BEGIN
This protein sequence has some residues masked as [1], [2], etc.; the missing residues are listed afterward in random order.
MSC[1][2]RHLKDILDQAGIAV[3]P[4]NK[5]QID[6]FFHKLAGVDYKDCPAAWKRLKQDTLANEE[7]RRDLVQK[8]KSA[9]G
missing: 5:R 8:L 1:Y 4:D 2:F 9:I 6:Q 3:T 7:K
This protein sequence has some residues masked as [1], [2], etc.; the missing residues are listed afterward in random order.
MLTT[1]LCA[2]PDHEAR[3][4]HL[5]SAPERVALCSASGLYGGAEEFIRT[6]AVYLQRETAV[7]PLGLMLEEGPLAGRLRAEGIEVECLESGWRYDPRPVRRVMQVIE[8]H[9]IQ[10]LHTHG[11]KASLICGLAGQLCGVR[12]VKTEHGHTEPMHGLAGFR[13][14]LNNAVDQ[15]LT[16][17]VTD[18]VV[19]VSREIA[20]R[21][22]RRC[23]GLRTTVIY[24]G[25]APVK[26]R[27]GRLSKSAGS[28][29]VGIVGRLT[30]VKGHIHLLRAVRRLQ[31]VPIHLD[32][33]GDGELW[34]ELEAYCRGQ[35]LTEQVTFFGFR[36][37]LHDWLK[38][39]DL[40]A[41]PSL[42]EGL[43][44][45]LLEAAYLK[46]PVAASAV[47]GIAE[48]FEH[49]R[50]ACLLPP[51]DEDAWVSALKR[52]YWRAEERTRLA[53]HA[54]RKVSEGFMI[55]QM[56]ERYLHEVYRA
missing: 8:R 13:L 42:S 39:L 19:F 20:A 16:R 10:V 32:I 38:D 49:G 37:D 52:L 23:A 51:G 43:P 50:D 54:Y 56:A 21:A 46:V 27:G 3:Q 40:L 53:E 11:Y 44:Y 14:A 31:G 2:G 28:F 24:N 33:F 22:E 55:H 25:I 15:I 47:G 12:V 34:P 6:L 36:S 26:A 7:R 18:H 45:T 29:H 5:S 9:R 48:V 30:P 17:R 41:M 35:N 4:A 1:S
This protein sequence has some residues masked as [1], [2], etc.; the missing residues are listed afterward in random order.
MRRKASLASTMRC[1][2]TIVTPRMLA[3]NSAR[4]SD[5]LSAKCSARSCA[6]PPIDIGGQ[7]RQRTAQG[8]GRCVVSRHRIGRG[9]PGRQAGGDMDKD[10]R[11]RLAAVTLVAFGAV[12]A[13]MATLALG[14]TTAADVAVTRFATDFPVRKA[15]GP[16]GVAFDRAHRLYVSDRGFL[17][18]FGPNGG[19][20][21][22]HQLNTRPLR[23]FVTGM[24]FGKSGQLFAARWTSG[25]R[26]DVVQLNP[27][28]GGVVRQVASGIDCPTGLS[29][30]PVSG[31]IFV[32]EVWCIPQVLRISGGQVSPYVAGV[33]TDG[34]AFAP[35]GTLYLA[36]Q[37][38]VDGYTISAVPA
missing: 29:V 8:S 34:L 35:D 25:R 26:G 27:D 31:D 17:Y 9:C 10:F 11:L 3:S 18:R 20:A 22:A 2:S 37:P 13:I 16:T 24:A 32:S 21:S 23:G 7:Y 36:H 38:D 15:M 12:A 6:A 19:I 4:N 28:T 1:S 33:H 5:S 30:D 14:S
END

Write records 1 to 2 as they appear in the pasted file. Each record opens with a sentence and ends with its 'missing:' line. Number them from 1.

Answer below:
This protein sequence has some residues masked as [1], [2], etc.; the missing residues are listed afterward in random order.
MSC[1][2]RHLKDILDQAGIAV[3]P[4]NK[5]QID[6]FFHKLAGVDYKDCPAAWKRLKQDTLANEE[7]RRDLVQK[8]KSA[9]G
missing: 5:R 8:L 1:Y 4:D 2:F 9:I 6:Q 3:T 7:K
This protein sequence has some residues masked as [1], [2], etc.; the missing residues are listed afterward in random order.
MLTT[1]LCA[2]PDHEAR[3][4]HL[5]SAPERVALCSASGLYGGAEEFIRT[6]AVYLQRETAV[7]PLGLMLEEGPLAGRLRAEGIEVECLESGWRYDPRPVRRVMQVIE[8]H[9]IQ[10]LHTHG[11]KASLICGLAGQLCGVR[12]VKTEHGHTEPMHGLAGFR[13][14]LNNAVDQ[15]LT[16][17]VTD[18]VV[19]VSREIA[20]R[21][22]RRC[23]GLRTTVIY[24]G[25]APVK[26]R[27]GRLSKSAGS[28][29]VGIVGRLT[30]VKGHIHLLRAVRRLQ[31]VPIHLD[32][33]GDGELW[34]ELEAYCRGQ[35]LTEQVTFFGFR[36][37]LHDWLK[38][39]DL[40]A[41]PSL[42]EGL[43][44][45]LLEAAYLK[46]PVAASAV[47]GIAE[48]FEH[49]R[50]ACLLPP[51]DEDAWVSALKR[52]YWRAEERTRLA[53]HA[54]RKVSEGFMI[55]QM[56]ERYLHEVYRA
missing: 8:R 13:L 42:S 39:L 19:F 20:A 16:R 10:V 32:I 38:D 49:G 37:D 52:L 23:A 51:G 43:P 50:D 54:Y 56:A 21:A 46:V 27:G 3:Q 40:L 53:E 11:Y 44:Y 14:A 31:G 2:G 28:F 24:N 33:F 22:E 55:H 25:I 15:I 47:G 12:V 34:P 6:L 36:S 26:A 7:R 18:H 45:T 29:H 5:S 9:R 48:V 30:P 17:R 41:M 35:N 4:A 1:S